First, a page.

* Although it might be true that the interaction and mission of some minority Anabaptist groups (such as the Amish and conservative Mennonites) is through commerce, this is certainly not true for most present-day Anabaptists. A majority of us live in urban areas and engage in the life/struggles of our communities.

You're right on when you describe it as a "tradition of separation". It seems that most established denominations are trying to overcome the stifling, unfaithfulness of one or more traditions from their past. For Anabaptists its separation. However, in most places, we are no longer persecuted, so this tradition no longer makes sense.

JoeBum said...

I have to disagree with you, in the sense that anabaptists seperated in reaction to persecution.

The principle of seperation (from what i can see, and it may not be as important to modern anabaptists) grew out of several things, and was deeply imbedded into the theology overrall.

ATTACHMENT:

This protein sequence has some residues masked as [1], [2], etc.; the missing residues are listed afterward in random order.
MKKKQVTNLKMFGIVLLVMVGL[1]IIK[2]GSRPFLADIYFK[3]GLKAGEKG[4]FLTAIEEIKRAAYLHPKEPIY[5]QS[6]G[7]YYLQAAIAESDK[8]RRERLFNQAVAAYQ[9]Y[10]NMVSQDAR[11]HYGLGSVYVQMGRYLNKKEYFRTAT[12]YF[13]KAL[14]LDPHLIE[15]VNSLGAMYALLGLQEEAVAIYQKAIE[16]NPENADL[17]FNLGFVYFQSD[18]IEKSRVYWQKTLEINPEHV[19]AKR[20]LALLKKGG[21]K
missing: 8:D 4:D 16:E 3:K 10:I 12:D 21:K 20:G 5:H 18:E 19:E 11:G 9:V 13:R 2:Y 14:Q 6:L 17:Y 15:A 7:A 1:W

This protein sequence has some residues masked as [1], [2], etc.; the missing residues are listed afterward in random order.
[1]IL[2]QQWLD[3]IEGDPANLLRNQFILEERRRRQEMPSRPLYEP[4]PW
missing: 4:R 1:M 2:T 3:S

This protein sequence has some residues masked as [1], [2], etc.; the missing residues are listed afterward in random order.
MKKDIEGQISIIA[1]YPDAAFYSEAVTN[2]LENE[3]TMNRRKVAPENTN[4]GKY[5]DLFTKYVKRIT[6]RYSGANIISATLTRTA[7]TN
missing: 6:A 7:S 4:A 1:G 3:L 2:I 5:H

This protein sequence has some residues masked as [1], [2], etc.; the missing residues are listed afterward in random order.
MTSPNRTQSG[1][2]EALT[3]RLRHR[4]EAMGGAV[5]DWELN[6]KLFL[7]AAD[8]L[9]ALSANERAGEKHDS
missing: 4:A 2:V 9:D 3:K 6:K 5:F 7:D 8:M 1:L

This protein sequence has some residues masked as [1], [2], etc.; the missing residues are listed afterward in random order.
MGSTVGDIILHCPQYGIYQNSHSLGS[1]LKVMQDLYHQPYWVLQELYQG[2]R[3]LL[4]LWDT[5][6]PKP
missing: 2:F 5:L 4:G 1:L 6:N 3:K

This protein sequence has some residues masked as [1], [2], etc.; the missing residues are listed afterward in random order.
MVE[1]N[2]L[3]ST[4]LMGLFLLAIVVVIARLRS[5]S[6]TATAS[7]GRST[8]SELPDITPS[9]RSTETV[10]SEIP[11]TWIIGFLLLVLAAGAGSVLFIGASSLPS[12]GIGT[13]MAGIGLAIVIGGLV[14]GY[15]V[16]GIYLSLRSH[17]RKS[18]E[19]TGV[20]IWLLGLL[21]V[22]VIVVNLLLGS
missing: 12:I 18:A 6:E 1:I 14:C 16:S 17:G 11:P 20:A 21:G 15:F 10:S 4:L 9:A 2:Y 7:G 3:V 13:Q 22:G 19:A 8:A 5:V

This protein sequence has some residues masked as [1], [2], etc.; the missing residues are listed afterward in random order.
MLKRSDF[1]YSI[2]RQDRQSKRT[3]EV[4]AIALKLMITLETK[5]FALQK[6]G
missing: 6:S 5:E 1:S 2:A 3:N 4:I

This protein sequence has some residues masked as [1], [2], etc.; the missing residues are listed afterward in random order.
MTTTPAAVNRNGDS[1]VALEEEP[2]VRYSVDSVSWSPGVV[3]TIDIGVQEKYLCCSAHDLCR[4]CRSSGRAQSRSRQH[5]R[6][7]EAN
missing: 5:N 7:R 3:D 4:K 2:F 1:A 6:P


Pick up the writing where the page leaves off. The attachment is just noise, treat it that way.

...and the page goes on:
One, is that they reject infant baptism, which in the 16th century, meant rejecting the state. adult baptism was a sign of this seperation.

Also, in rejecting the union of church and state, the anabaptists were rejecting "territoriality." Instead of territory, the ban and bread become much more important to them.

their eschatology was very imminent in the sense that they believed like the NT believers, that they were living in the end times. therefore they needed to seperate from the unbelievers.

Also, this idea of seperation flows out of their ecclesiology, in that community was more important than coming together every once in a while.